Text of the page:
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April 06, 2006

A brief history of emergency contraception

Let's hear it for Democratic state legislators in Connecticut for reintroducing an emergency contraception provision when they "slipped it into" an all-purpose spending bill:

(Hartford-AP, Apr. 4, 2006 8:05 PM) _ The contentious issue of requiring all Connecticut hospitals to provide emergency contraception to rape victims is being kept alive at the state Capitol.

Republicans failed today in an attempt to strip language from a spending bill that would give five million dollars in energy assistance only to those hospitals that provide the morning-after pill to rape victims. [AP]

In honor of these true blue Democratic legislators, I bring you this brief history of modern emergency contraception. Prepare to be amazed, or non-plussed and outraged, depending on your political orientation.

Scientifically validated emergency contraception (EC) didn't exist until 1974. Dr. Albert Yuzpe, a Canadian OB-GYN, developed and tested the first EC regimen in 1974. Planned Parenthood explains:

The ECP regimen first approved by the U.S. Food and Drug Administration (FDA) is called the Yuzpe Regimen, named for Canadian Professor A. Albert Yuzpe who, in 1974, published the first studies demonstrating the safety and efficacy of ECPs. The Yuzpe regimen consists of combined oral contraceptive pills that contain the hormones estrogen and progestin taken in two doses Our story begins in 1974 when emergency contraception was as innovative as rocket science.

The FDA declared the Yuzpe regimen safe and and effective in 1997 and approved an Yuzpe-based EC kit in 1998. Plan B got FDA approval in 1999.

The drug marketed under the name "Plan B" is a major advance on the Yuzpe regimen. Plan B is the first progestin-only emergency contraceptive pill on the US market.

It wasn't until December 2003 that the FDA heard Plan B's application for over-the-counter status. The committee of scientific experts voted overwhelmingly to approve the drug, but senior Bush political appointees refused to allow Plan B to be sold OTC. The Government Accountability Office later described the ruling as a very rare move.

The American College of Obstetricians and Gynecologists (ACOG) issued an official statement calling the FDA's decision "morally repugnant".

The then-incoming president of ACOG gave a frank statement on Plan B to Medscape magazine:

Vivian M. Dickerson, MD, who takes over today as president of the ACOG, told Medscape that the U.S. Food and Drug Administration (FDA) is stalling a decision on Plan B for no good reason. "These are safe drugs and they should be available to women," she said. Moreover, she said that providing the drug as an OTC, "will be cost-effective because we can remove the cost of a physician's visit in order to get an EC prescription."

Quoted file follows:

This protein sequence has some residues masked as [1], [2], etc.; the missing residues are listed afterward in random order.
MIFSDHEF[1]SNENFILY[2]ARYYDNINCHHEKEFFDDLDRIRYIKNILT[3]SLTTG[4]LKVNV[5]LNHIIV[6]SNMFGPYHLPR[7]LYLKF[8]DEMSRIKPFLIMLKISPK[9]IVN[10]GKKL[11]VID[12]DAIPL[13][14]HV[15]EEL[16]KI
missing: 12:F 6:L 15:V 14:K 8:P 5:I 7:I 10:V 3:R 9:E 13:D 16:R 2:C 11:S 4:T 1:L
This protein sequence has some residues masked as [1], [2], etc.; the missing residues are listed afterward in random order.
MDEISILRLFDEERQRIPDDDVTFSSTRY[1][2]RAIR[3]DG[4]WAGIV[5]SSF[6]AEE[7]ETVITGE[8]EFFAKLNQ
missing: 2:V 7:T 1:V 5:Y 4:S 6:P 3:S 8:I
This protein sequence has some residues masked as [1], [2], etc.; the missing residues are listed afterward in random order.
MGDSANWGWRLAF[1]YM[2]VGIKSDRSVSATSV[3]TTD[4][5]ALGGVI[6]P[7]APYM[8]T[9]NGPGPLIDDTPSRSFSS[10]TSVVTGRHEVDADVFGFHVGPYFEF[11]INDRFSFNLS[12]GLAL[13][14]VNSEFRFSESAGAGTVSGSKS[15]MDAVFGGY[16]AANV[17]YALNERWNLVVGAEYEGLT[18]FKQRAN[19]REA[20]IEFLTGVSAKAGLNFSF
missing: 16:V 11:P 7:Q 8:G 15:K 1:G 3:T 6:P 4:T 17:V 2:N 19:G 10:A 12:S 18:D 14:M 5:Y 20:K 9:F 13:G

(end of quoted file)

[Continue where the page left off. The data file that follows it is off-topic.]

Ayelish McGarvey explains the politics behind the Plan B decision and relates the dirty secret of the sex criminal Bush appointed to the FDA's advisory panel on Plan B.

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Comments

I can understand why the debate on Plan B focuses on rape victims (at least on the liberal side), but I can't understand why in the debate over plan B or government funding of birth control you never hear about teratogens. It might be a minor rhetorical point, but I'd like to hear people that oppose or seek to limit access to contraceptions explain how it's okay to for me to take a medication that can cause birth defects or miscarriages (for up to six months after), but not not okay for my girlfriend to use any form of contraception. Sorry if I've made a similar comment hear before, I tend to be a broken record on the matter.

Good for the Connecticut legislators. Too bad their Senator can't get with the program.

That's a very useful timeline. There's also a great piece by P. Z. Myers on the science of Plan B that pretty much demolishes the idea that it's in any way like abortion.

"In honor of these true blue Democratic legislators..."

Chambers Reference Online: "true-blue Brit adj (a) extremely loyal; (b) staunchly orthodox. noun (true blue) someone who is unwavering in their support of something, especially the Conservative Party or the Royal Family."

As I'm sure Majikthise knows, blue is the colour of political conservatives in most countries, just as red is the colour of the political left. I don't suppose there's much hope of rearranging things in the U.S., but it's always discombobulating to see Bush and Co. painted as "reds".

It can also mean "authentically Australian." And it's the name of Madonna's third LP. But we know what majikthise meant.

wow... I expected something Pretty JUICY when I read that "emergency conception" part- & just rushed in here to see how I could help- but, "emergency conTRAception"... aaahh... OK- NOW I get it... DARN! ^..^

As I'm sure Majikthise knows, blue is the colour of political conservatives in most countries, just as red is the colour of the political left.

I find it annoying too, mijnheer--all the moreso because it's a very recent convention compared to the red-blue distinction in most of the world, which goes back centuries. But I also think you're right that there isn't a hell of a lot that can be done about it at this point.

Bear in mind that much of what passes for the "left" in this country will shy away from the color red instinctively because of the association with communism...

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